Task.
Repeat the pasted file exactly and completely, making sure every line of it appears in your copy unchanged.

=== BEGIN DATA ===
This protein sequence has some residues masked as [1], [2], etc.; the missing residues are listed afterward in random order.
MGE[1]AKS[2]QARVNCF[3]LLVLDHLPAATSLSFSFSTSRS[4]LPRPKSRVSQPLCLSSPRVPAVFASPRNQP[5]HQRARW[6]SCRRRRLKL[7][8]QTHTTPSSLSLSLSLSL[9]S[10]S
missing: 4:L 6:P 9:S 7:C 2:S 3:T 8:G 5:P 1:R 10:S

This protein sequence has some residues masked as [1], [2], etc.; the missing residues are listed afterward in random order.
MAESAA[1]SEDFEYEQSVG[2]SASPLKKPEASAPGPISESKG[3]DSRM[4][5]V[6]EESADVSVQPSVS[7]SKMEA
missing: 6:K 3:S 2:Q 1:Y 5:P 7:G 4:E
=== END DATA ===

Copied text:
This protein sequence has some residues masked as [1], [2], etc.; the missing residues are listed afterward in random order.
MGE[1]AKS[2]QARVNCF[3]LLVLDHLPAATSLSFSFSTSRS[4]LPRPKSRVSQPLCLSSPRVPAVFASPRNQP[5]HQRARW[6]SCRRRRLKL[7][8]QTHTTPSSLSLSLSLSL[9]S[10]S
missing: 4:L 6:P 9:S 7:C 2:S 3:T 8:G 5:P 1:R 10:S

This protein sequence has some residues masked as [1], [2], etc.; the missing residues are listed afterward in random order.
MAESAA[1]SEDFEYEQSVG[2]SASPLKKPEASAPGPISESKG[3]DSRM[4][5]V[6]EESADVSVQPSVS[7]SKMEA
missing: 6:K 3:S 2:Q 1:Y 5:P 7:G 4:E